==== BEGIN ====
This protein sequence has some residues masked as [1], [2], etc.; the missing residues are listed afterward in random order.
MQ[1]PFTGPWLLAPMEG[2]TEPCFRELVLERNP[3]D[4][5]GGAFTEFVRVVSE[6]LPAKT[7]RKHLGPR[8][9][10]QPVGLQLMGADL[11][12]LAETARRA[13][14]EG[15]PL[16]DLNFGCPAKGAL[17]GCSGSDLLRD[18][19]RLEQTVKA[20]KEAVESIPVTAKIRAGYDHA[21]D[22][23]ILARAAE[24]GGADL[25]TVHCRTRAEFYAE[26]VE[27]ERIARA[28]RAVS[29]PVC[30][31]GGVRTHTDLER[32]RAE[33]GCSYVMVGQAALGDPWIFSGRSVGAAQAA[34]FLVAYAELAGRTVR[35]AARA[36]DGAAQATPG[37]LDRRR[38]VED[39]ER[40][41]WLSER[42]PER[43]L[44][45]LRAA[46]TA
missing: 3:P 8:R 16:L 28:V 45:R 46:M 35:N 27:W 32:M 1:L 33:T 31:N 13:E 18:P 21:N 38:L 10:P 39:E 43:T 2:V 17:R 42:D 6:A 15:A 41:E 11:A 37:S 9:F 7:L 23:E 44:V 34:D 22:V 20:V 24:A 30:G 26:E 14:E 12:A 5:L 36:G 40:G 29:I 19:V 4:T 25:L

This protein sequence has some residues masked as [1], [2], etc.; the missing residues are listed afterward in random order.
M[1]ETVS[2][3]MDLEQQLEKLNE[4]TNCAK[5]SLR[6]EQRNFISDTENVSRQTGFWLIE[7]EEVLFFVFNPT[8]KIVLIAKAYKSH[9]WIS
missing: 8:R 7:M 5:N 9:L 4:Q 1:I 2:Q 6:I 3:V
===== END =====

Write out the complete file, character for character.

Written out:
This protein sequence has some residues masked as [1], [2], etc.; the missing residues are listed afterward in random order.
MQ[1]PFTGPWLLAPMEG[2]TEPCFRELVLERNP[3]D[4][5]GGAFTEFVRVVSE[6]LPAKT[7]RKHLGPR[8][9][10]QPVGLQLMGADL[11][12]LAETARRA[13][14]EG[15]PL[16]DLNFGCPAKGAL[17]GCSGSDLLRD[18][19]RLEQTVKA[20]KEAVESIPVTAKIRAGYDHA[21]D[22][23]ILARAAE[24]GGADL[25]TVHCRTRAEFYAE[26]VE[27]ERIARA[28]RAVS[29]PVC[30][31]GGVRTHTDLER[32]RAE[33]GCSYVMVGQAALGDPWIFSGRSVGAAQAA[34]FLVAYAELAGRTVR[35]AARA[36]DGAAQATPG[37]LDRRR[38]VED[39]ER[40][41]WLSER[42]PER[43]L[44][45]LRAA[46]TA
missing: 3:P 8:R 16:L 28:V 45:R 46:M 35:N 27:W 32:M 1:L 33:T 31:N 13:E 18:P 21:N 38:L 10:P 39:E 43:T 2:V 17:R 42:D 6:A 15:A 41:E 11:A 37:S 9:F 7:L 23:E 44:V 34:D 22:V 20:V 24:A 30:G 26:E 14:E 12:A 5:L 36:G 40:G 29:I 19:V 4:T 25:L

This protein sequence has some residues masked as [1], [2], etc.; the missing residues are listed afterward in random order.
M[1]ETVS[2][3]MDLEQQLEKLNE[4]TNCAK[5]SLR[6]EQRNFISDTENVSRQTGFWLIE[7]EEVLFFVFNPT[8]KIVLIAKAYKSH[9]WIS
missing: 8:R 7:M 5:N 9:L 4:Q 1:I 2:Q 6:I 3:V